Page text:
The topsy turvyness of instructions these days: It is all for naught

The topsy turvyness of instructions these days: It is all for naught


Do you listen anymore to instructions? Think about it. Look around you. We spend so much time teaching school children to pay attention in class and to follow instructions. However, as adults we hardly heed any verbal instructions anymore.   I recently read in some magazine that a very lucky man had survived several plane crashes because he had paid attention to the flight attendants when they were reviewing the exit locations at the beginning of the flight. Upon crashing he knew exactly where to head and didn’t waste any precious moments. Forget the fact that the man is probably very unlucky to have found himself in plane crashes -multiple ones that is- to begin with. He was lucky because he actually listened.   People are shocked at that. The irony being that the instructions meant to save one’s life in the event of an emergency, that everyone eschews, did save a passenger’s life.

Since when is listening to instructions an ironic moment? In the case of the plane crash survivor, the instructions were actually helpful. Emphasis on the word “actually”. I know. Look around you on your next flight to see if anyone is listening to the flight attendants.  You will not catch many passengers that do. That is probably why some airlines now have videos that instruct passengers on the aircraft exits using wacky scenarios. Even then, many people still ignore the instructions.   Once I locate the nearest exit I tend to ignore the rest of the instructions.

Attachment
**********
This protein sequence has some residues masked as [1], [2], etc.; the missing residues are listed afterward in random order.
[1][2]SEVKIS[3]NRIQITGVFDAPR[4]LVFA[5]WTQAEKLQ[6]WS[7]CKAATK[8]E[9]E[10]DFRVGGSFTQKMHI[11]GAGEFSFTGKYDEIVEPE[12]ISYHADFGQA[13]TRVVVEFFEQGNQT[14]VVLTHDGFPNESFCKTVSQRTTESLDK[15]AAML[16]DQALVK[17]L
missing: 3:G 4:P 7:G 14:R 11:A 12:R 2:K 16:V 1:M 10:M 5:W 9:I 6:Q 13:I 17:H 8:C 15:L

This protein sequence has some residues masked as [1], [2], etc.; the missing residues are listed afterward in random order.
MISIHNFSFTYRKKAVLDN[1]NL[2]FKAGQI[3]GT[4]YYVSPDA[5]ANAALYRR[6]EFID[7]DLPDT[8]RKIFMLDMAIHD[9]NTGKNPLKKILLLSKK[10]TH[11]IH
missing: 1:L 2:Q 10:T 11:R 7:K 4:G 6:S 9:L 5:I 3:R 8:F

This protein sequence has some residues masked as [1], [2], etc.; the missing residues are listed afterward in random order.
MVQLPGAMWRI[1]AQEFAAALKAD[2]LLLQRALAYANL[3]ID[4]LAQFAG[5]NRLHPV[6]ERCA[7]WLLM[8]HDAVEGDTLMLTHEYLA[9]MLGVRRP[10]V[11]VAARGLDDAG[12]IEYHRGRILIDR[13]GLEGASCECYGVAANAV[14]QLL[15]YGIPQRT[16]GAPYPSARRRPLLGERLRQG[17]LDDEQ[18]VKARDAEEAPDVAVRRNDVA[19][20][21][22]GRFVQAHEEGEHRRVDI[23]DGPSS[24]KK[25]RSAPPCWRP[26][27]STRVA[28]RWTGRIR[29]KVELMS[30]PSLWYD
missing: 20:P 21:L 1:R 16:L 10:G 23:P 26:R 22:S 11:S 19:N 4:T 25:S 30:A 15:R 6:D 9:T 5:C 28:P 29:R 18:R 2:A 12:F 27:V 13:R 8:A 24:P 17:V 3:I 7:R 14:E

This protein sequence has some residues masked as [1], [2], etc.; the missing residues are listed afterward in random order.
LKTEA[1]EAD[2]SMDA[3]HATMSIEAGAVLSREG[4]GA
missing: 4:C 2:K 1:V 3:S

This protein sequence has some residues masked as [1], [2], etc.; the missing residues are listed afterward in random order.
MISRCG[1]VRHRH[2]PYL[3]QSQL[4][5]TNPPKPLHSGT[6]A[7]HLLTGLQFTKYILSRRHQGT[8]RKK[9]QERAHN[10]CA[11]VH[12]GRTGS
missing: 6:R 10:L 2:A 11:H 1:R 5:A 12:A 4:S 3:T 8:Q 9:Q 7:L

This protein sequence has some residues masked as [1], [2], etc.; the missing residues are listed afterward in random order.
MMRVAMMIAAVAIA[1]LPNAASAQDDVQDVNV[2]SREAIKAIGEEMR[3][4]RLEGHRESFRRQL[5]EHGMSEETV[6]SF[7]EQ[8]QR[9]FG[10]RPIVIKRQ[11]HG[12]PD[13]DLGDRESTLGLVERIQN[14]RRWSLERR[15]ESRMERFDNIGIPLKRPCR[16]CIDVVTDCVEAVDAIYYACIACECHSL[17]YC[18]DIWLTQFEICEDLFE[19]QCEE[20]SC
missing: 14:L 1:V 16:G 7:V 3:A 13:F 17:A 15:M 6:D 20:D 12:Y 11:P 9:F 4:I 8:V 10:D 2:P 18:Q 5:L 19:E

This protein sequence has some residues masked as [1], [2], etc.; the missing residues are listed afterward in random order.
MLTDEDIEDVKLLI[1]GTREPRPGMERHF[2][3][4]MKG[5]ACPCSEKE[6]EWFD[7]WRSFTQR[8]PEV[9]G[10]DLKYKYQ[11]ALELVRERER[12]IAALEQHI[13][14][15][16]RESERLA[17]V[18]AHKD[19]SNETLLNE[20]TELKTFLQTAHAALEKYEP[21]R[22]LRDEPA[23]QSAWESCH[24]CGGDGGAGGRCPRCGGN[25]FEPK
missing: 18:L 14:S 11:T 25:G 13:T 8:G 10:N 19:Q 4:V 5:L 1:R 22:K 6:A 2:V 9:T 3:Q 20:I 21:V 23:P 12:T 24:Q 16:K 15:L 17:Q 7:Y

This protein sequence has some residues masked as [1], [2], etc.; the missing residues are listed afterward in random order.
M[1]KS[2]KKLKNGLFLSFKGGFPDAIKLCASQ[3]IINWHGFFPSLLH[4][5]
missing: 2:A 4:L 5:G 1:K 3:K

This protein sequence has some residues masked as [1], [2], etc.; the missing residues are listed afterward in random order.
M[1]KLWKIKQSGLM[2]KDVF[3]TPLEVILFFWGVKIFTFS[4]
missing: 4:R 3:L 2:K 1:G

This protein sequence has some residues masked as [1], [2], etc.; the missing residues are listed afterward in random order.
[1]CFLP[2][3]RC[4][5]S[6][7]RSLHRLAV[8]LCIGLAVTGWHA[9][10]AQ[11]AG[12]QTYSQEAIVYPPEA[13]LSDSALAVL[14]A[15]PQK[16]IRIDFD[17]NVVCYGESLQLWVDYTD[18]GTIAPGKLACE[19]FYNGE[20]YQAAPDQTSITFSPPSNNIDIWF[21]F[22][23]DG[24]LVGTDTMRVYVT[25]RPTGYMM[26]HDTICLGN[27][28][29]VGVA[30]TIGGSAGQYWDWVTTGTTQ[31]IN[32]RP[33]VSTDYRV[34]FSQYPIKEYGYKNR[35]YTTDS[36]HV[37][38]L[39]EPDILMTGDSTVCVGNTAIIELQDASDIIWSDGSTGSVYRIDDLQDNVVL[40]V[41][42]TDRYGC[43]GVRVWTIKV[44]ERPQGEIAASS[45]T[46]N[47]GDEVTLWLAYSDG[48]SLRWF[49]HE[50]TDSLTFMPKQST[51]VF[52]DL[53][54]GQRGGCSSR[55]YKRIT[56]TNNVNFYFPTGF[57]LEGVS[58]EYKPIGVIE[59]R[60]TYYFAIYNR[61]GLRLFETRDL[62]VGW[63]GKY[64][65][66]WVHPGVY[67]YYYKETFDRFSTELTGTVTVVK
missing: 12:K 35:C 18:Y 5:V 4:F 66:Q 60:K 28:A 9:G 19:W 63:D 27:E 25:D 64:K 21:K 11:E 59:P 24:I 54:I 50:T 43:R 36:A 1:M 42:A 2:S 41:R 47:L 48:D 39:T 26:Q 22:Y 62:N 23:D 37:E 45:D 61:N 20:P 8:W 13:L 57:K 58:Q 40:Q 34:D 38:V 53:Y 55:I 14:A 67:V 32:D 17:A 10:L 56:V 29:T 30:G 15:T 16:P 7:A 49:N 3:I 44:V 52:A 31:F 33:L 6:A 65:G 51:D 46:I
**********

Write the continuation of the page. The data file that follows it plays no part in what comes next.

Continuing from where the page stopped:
We do not only ignore safety instructions on airplanes, we tend to ignore most daily instructions. I myself have sat through countless meetings where instructions were a bunch of mumbo jumbo and you basically had to figure it all out yourself. Sadly, some of these situations were often in training sessions where effective communication is part of the optimal learning setting.  If in a learning environment, you ignore the instructions, you have to admit instructions have gone the way of the dodo.

There is also such a thing called “avoidant instructions” in which you tell someone to not do something and that very instruction leads to the person doing that specified prohibited act. Want people to do something, instruct them to do the opposite.  Quick-no matter what you do, don’t think about a pink elephant.  hmm. You are thinking of a pink elephant now, aren’t you? Everything is topsy turvy these days.

Today on the train platform, I had my headphones on when I heard some announcement come on the system. I figured that the train station was announcing that the 1:39 scheduled train would be arriving 5-10 minutes late. Germany we are not. I did not bother to take my headphones off or lower the volume. I then struggled to get a Coke Zero out of the vending machine but eventually succeed when I hit the machine a few times (despite the sign warning us to not hit the machine).